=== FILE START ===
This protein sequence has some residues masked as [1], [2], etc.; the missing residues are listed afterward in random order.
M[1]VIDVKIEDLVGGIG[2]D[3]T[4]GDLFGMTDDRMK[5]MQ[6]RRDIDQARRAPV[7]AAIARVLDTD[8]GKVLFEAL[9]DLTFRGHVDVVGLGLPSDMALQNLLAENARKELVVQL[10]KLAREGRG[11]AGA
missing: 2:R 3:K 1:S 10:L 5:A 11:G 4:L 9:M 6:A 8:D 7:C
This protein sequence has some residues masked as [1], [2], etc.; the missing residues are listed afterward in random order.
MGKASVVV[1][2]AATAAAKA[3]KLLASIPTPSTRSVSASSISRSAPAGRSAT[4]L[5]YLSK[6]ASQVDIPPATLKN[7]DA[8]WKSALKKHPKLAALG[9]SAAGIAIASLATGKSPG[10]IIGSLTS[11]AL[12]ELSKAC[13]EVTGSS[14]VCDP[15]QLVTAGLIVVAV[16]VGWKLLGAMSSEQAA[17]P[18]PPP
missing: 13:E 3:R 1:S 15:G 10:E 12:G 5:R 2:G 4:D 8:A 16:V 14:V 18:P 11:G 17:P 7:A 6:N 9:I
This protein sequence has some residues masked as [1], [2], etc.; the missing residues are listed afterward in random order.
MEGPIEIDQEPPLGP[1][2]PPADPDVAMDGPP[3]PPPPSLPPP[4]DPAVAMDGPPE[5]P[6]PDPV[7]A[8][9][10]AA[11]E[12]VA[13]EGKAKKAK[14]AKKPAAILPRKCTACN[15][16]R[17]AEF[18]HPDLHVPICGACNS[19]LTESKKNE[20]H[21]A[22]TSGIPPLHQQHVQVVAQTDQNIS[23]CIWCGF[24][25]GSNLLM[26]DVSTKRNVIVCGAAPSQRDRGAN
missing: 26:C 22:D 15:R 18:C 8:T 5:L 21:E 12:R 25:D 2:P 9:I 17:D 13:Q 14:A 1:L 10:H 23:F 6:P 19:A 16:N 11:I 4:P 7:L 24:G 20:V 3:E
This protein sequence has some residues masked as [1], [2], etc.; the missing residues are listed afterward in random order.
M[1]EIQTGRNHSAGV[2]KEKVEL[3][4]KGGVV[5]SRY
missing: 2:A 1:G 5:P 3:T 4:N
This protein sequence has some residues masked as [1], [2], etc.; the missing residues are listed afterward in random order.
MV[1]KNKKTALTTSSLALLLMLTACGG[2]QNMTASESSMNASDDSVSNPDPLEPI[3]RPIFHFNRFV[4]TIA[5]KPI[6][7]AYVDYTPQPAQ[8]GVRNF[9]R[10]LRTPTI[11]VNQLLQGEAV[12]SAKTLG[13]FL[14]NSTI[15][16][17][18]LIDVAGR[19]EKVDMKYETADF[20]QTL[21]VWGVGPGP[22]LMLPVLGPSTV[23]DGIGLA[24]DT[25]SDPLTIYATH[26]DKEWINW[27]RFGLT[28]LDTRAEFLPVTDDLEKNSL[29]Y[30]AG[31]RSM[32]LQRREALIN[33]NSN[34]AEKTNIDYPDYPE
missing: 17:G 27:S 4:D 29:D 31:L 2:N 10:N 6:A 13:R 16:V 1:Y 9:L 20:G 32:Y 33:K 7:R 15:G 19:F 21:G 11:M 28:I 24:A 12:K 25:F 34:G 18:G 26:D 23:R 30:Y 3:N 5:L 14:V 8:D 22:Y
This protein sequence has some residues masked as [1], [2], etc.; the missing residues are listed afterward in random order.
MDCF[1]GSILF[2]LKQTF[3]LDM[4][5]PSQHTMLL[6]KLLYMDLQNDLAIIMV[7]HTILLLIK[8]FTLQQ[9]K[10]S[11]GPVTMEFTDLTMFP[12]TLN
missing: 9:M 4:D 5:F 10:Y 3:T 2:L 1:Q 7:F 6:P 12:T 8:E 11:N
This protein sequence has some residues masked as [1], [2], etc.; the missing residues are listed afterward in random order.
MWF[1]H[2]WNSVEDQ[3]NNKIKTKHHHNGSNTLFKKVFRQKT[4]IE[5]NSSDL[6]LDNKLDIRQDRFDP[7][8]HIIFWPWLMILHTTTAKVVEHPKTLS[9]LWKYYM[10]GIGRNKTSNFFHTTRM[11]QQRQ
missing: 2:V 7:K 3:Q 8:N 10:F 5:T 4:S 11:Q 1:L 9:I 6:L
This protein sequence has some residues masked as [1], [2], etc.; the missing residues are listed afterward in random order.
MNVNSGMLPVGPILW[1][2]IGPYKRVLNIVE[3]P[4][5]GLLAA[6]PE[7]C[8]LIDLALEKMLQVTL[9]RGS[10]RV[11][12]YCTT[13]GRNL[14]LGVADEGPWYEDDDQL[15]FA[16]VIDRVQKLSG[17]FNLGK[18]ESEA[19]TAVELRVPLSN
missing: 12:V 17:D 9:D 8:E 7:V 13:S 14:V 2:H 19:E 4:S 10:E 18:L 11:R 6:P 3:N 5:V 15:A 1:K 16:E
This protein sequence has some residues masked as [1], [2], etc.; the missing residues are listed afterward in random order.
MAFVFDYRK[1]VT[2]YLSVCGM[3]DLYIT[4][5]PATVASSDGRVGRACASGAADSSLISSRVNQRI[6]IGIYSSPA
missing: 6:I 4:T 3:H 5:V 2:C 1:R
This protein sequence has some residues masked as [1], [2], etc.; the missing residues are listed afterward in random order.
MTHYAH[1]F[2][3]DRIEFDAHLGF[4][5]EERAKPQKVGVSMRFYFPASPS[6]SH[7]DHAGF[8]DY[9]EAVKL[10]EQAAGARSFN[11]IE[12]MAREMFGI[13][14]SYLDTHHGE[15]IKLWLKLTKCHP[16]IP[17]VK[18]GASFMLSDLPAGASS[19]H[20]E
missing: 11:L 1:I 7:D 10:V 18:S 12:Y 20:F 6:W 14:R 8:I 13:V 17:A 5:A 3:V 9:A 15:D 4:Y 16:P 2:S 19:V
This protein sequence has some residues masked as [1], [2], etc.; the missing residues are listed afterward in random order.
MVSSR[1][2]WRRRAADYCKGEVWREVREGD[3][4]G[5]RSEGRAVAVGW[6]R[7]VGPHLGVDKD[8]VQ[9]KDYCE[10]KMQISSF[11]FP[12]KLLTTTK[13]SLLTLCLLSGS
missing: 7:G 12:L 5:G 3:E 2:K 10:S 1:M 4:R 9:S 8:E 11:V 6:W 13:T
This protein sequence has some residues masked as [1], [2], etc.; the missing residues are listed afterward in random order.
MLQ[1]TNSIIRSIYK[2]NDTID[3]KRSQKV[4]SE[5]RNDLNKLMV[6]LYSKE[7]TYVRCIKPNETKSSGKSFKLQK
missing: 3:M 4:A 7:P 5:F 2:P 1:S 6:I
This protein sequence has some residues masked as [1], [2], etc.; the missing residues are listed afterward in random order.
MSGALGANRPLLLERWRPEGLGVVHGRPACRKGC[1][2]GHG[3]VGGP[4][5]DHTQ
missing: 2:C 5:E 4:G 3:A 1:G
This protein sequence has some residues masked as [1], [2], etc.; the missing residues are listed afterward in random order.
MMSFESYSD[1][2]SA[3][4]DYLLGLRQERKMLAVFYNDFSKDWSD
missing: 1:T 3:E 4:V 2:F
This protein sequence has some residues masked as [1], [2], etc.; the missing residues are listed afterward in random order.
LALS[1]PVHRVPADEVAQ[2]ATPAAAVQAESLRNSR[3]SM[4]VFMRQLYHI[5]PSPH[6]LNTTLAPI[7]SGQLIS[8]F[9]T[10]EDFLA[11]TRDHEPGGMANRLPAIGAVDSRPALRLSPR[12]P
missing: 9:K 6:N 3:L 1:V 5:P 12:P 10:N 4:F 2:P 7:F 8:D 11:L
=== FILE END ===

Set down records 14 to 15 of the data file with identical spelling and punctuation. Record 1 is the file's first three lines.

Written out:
This protein sequence has some residues masked as [1], [2], etc.; the missing residues are listed afterward in random order.
MMSFESYSD[1][2]SA[3][4]DYLLGLRQERKMLAVFYNDFSKDWSD
missing: 1:T 3:E 4:V 2:F
This protein sequence has some residues masked as [1], [2], etc.; the missing residues are listed afterward in random order.
LALS[1]PVHRVPADEVAQ[2]ATPAAAVQAESLRNSR[3]SM[4]VFMRQLYHI[5]PSPH[6]LNTTLAPI[7]SGQLIS[8]F[9]T[10]EDFLA[11]TRDHEPGGMANRLPAIGAVDSRPALRLSPR[12]P
missing: 9:K 6:N 3:L 1:V 5:P 12:P 10:N 4:F 2:P 7:F 8:D 11:L